7. Build your marketing stack
What are the systems and components you are going to use to get the word out about your company? Effective digital marketing requires quite a bit of technology to effectively get your business in front of the right people. Consider the following list of needs that need to be answered one way or another through technology.
- An analytics and reporting platform: Can you accurately keep track of your metrics and KPIs?
- A CMS to develop web content for your website: How in-depth are your website needs?
- Ad platforms for various channels: If you are into rapidly testing messaging and personas, do you have an ad platform that allows multivariant testing? Do you have an ad platform for each channel you’re running ads on (PPC, paid social, remarketing, etc.)?
- A marketing automation platform: Once someone is in your funnel, how are you going to keep them in the loop?
- A CRM (yes, this is totally part of your marketing stack): Are you able to organize your leads and prospects by lead source, so you know the ROI on any given campaign?
8. Develop Your Content Strategy
The world of digital marketing today is defined by high-quality and original content. Every company needs to prioritize content for their own brand, regardless of industry or target audiences. Keep in mind, this is a whole hell of a lot more than just “let’s write on the blog every so often.” No, you need content that actually speaks to your audience, and delivers exactly what they want to be reading.
- What pieces of content do your prospects need from you to optin to the sales process?
- What pieces of content will help your sales team generate revenue?
- Does a blog even make sense for your target audiences? Is that the type of content they like to consume?
- Identify your premium content. What is the cornerstone pieces of content that people want from your company? Is it valuable enough to your prospects to trade their contact information for?
Content has quite a few benefits, from improving a site’s SEO, to increasing funnel velocity for qualified leads. It also gives companies a chance to demonstrate their thought leadership, and connect with their prospects.
9. Build a Conversion-Based Website
It’s true, a lot of people prioritize developing a website early on in their development. And yeah, it’s absolutely true that you need some kind of website in order to secure early rounds of funding. But after all of these other steps, you’re probably ready to build out a conversion-based website.
Through taking deep dives into your personas, your drivers, your messaging, your channels, your offerings, and your market, you’ve (hopefully) learned a lot about your company and its relative position within your market. Allow this to translate into a website that generates the conversions you’re looking for. Through this process, you’ve learned who your prospects are and what they want. Build your website for them, because they’re the ones who are going to keep your grand idea for a company afloat. Will a conversion-based website look different than what you initially put in place? Probably. As a matter of fact, it’s likely that your website will become an ever-evolving piece of digital property as trends and preferences change. As we all are too familiar with, when it comes to digital marketing and web presence, your work is never done. Strap in.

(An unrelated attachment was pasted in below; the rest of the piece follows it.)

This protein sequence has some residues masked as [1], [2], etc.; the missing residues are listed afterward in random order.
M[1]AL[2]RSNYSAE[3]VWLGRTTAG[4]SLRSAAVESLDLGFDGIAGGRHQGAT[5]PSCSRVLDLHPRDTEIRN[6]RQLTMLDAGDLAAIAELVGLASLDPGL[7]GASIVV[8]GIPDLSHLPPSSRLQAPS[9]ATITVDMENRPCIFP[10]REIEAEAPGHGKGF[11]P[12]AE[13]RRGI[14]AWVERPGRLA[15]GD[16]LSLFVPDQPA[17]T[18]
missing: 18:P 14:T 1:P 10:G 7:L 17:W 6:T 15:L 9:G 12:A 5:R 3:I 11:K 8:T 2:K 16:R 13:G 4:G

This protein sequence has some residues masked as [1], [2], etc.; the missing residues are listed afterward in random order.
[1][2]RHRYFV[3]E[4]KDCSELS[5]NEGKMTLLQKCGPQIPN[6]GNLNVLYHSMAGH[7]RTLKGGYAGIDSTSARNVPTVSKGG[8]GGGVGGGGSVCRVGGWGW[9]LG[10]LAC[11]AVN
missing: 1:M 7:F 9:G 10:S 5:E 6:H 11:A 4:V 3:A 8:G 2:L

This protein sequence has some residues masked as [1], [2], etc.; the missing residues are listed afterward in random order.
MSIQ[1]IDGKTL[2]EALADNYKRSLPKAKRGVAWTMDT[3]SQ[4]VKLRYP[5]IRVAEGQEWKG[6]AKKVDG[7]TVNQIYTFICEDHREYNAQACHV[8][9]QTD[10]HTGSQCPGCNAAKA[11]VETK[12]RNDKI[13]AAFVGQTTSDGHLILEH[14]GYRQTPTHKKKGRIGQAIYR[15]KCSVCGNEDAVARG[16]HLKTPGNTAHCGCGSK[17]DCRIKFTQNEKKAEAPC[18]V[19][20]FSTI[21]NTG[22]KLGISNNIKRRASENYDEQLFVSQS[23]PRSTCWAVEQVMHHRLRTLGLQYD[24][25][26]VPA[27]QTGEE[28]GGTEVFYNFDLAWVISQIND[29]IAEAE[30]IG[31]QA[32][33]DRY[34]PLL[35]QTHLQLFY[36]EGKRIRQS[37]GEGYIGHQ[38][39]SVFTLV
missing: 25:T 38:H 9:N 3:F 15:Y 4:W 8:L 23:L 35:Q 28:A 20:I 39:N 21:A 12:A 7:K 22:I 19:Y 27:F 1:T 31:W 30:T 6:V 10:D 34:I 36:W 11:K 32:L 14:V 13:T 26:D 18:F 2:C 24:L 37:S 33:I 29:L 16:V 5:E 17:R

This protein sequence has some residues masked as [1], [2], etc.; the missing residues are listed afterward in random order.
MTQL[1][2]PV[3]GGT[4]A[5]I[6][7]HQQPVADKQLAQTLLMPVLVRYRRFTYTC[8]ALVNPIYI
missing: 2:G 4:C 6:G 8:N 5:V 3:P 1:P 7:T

10. Identify a Growth Partner
Alright, I know. This section may seem to be a little self-serving, because what I’m essentially telling you to do is to go out and find a growth marketing agency to help you through this growth phase. Sorry, not sorry.
As you may have noticed, at growth-stage companies, things feel like they’re moving 10,000 miles per hour, and marketing is no different. While it’s completely valid to hire on a marketing professional to your team, the avenues that a company needs to explore immediately after graduating from an accelerator program are vast — oftentimes too vast for one single person to explore alone.
Consider a growth marketing agency as a team of bloodhounds for your company. Any growth marketing agency worth its salt will be unafraid to move down numerous paths at once to sniff out what’s working, and to quickly pivot away from what isn’t. The unfortunate reality for early startups is you’re going to be up against the clock almost immediately. Sure, you have your seed money, but that ain’t gonna last. You need answers, you need strategy, and you need them fast.
You either need to decide what vendors you are going to use to work various sections of the sales and marketing funnel, or you need an agency that will deliver a full-funnel solution. Luckily, I happen to know of one that does the latter. Holla.